Like Citizen Kane (1941) before it, Nixon traces the dramatic rise and fall of a historical figure who tried so hard to be loved by all but ended up being infamous and misunderstood. While Orson Welles’ film was a thinly-veiled attack on newspaper tycoon, William Randolph Hearst, Stone paints an almost sympathetic portrayal of Richard Nixon (Anthony Hopkins). Stone may not like Nixon personally, but he does try to explore what motivated the man’s actions and really get inside his head. The director even throws in a stylistic nod to Kane as part of the opening credits play over a shot of a dark and stormy night at the White House. The camera moves through the fence in a way that evokes the opening of Welles’ film with Kane’s imposing estate. And like Welles’ film, Nixon employs a flashback device as Nixon listens to the Watergate tapes and reflects on his life, from his tough childhood in Whittier, California, to his beleaguered political career that culminates with his tumultuous stint in the White House.

The first real indication of Stone’s thesis of the political system as a wild, untamable animal comes when Nixon talks to FBI director J. Edgar Hoover (Bob Hoskins) at a horse race about running for President. There are all kinds of shots of horses snorting wildly – the first hint, visually, of what Stone is trying to get at. Hoover makes it known that he will support Nixon if he, in turn, supports him, and is willing to supply him with dirt on Robert Kennedy to help the cause. Hoover makes an intriguing comment when he tells Nixon, “I look at it from the point of view that the system can only take so much abuse. It adjusts itself eventually ... But there are times there are savage outbursts.” He cites Martin Luther King’s promiscuity and continues, “Sometimes the system comes very close to cracking.” The implication in this scene is that Hoover is a significant cog in the United States political machine and one that Nixon must respect and work with.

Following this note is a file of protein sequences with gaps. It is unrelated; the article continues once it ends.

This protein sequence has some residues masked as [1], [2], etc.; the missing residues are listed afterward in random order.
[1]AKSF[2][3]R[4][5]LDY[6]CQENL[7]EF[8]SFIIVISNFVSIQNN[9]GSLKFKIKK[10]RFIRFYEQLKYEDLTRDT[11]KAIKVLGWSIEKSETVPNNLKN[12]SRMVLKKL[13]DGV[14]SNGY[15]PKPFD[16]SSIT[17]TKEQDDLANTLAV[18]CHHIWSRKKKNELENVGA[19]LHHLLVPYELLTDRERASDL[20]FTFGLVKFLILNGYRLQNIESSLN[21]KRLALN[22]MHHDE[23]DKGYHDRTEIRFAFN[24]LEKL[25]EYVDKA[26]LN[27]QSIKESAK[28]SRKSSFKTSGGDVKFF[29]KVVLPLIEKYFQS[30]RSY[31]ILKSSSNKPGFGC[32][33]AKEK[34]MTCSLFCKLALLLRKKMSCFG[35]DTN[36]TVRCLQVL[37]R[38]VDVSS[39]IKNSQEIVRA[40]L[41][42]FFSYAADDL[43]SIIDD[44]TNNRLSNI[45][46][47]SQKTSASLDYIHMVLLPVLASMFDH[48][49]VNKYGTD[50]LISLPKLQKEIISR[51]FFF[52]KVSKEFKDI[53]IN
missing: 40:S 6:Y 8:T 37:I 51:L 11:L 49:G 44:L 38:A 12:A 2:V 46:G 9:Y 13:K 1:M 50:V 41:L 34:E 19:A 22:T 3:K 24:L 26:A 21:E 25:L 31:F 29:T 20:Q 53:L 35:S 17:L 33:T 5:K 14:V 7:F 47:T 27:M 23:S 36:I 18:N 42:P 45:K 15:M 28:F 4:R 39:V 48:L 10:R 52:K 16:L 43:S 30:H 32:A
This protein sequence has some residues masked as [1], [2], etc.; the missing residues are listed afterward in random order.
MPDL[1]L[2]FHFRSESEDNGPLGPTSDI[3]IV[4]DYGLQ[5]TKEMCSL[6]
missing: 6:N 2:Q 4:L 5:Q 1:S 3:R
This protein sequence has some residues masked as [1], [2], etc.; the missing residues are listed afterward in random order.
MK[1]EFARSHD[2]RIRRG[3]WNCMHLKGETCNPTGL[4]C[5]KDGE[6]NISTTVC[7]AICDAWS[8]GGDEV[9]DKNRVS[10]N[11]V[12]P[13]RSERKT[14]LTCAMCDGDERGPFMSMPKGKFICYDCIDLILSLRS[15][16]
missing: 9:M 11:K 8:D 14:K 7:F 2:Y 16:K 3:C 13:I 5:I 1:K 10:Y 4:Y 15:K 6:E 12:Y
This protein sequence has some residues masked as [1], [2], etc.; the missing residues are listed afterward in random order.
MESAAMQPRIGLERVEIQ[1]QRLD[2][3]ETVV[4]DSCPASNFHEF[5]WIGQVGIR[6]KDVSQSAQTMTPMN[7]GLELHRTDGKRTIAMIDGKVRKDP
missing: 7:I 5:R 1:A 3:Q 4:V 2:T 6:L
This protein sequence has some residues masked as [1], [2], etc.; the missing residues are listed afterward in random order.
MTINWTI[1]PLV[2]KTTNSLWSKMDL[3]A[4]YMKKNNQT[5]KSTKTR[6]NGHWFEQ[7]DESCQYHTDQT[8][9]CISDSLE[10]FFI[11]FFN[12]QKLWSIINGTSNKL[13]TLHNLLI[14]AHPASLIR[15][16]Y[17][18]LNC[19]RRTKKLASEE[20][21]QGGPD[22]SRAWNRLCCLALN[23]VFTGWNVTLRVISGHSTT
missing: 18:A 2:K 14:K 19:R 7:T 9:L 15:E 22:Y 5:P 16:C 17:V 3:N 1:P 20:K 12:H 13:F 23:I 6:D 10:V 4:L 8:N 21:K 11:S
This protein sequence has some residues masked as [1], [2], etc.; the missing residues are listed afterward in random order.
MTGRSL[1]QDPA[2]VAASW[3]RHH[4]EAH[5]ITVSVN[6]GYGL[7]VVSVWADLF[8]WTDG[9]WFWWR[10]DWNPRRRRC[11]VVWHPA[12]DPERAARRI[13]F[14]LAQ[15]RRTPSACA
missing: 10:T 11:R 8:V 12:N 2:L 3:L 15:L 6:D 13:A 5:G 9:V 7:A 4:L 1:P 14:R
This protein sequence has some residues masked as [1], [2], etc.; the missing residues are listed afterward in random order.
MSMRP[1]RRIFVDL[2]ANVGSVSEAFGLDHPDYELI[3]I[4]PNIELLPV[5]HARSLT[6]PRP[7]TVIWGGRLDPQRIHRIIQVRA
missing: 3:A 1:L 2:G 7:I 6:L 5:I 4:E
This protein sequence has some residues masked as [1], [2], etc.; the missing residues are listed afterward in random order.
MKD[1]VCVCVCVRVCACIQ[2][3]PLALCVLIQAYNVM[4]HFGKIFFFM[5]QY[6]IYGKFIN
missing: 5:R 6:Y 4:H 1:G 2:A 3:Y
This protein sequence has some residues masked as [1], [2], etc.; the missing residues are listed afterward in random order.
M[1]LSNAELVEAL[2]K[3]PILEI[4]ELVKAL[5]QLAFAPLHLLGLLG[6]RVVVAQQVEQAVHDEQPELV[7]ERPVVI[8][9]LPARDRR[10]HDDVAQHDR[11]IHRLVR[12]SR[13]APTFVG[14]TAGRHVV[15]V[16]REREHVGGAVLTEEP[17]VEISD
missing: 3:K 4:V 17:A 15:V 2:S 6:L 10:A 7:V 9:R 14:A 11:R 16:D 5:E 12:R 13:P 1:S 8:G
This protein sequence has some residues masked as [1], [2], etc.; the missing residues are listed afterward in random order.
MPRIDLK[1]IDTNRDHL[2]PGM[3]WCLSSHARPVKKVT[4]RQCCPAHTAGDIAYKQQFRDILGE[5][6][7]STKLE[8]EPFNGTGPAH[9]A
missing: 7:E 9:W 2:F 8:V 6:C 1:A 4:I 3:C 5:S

The second significant example where Stone gives support to his thesis is when Nixon meets with Richard Helms (Sam Waterston), director of the CIA. Like Hoover, Helms is a powerful man within the system because he knows and protects so many of its dirty little secrets. They get to talking about Cuba and Nixon’s involvement to assassinate Fidel Castro, which Helms has evidence of via memos. He refers to it as “not an operation so much as an organic phenomenon. It grew. It changed shape. It developed appetites.” Helms is fiercely protective of his position and of the CIA, resisting Nixon’s request for incriminating documents. Where Hoover is portrayed as gruff and obvious, Helms is elusive and distant, played with icy intensity by Sam Waterston.